The Sikh community in the US is disappointed with the unexpected reversal of the death penalty awarded to the killer of a Sikh gas station owner in the first wave of hate crimes following the 9/11 terror attacks five years ago.
Frank Silva Roque, who shot dead Balbir Singh Sodhi in Mesa, Arizona, will instead serve a life sentence without parole under a pronouncement by the Arizona Supreme Court on Monday.
The court accepted the defence plea that Roque's mental illness and low IQ were mitigating factors. A jury that handed the death penalty in October 2003 had rejected insanity plea, terming it a weak excuse for the brutal murder.
"Taken as a whole, the mitigation evidence here raises a substantial question whether death is an appropriate sentence," Vice Chief Justice Rebecca White Berch wrote, adding: "Because of the serious nature of Roque's crimes, however, we conclude that he should be imprisoned for the rest of his natural life and should never be released."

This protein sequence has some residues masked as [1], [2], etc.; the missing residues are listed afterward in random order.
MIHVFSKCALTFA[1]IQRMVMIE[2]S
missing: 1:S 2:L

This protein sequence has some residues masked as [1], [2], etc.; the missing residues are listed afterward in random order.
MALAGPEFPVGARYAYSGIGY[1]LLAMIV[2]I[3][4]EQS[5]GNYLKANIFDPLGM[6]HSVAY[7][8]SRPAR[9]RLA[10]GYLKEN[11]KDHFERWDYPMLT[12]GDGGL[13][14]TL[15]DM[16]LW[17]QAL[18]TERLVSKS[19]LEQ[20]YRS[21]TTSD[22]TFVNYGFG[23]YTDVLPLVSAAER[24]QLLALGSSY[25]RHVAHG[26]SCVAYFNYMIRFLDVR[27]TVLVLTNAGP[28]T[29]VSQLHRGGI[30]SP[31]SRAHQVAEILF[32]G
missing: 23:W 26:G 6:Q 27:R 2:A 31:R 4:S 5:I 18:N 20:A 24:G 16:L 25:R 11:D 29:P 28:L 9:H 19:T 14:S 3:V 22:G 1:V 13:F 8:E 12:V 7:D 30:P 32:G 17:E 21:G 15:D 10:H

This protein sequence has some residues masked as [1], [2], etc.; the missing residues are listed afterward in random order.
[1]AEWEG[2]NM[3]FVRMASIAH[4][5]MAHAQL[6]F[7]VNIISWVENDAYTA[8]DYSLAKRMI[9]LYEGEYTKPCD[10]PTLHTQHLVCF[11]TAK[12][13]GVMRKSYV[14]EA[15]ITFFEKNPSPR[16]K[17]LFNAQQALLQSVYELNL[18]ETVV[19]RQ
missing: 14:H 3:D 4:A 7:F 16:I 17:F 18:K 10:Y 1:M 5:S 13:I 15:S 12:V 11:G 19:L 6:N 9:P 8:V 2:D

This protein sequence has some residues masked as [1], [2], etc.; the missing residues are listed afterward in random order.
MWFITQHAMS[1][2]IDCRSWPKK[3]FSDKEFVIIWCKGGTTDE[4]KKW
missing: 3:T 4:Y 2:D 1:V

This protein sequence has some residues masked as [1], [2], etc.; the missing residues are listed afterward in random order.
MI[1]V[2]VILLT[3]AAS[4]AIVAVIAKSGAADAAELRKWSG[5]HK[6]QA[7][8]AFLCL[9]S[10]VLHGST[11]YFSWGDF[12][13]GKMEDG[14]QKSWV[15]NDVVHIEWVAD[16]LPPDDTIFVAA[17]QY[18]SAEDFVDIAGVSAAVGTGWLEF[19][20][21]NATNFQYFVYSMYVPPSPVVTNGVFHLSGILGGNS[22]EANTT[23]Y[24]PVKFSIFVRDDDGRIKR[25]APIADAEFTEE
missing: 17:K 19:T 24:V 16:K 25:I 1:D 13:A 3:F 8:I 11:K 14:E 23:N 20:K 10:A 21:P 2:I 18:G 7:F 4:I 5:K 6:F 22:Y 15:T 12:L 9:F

Sodhi, the first person to be gunned down in the aftermath of 9/11, had been “mistaken by Roque for an Arab”. It was followed by a large number of attacks on Sikh men across the US for they were mistaken to be followers of Osama bin Laden because of the turban and beard that they wore.
Commutations of the death penalty are rare in Arizona. Which is why some leading lights of the Sikh community are disappointed with the reversal of the death penalty which, they feel, will not be sending the right message to misguided perpetrators of hate crimes.
"After five years, it's a very confusing state for the Sikhs. After all, the Sodhi murder had become a test case and the Sikhs wanted a strong signal to be sent out to would-be perpetrators of hate crimes," said prominent Sikh leader Rajwant Singh. At the same time, he conceded that a section of the community did not want to whip up the court's reversal into a big issue.
Sodhi's family itself has opted to accept the verdict, but it has disputed the court's assertion that Roque was mentally ill. "As long as he is away from society and our family, it's fine," said Rana Singh Sodhi, the victim's brother. As for the insanity plea though, he commented: "I don't think mentally ill people can make those (deliberate decisions about) targets."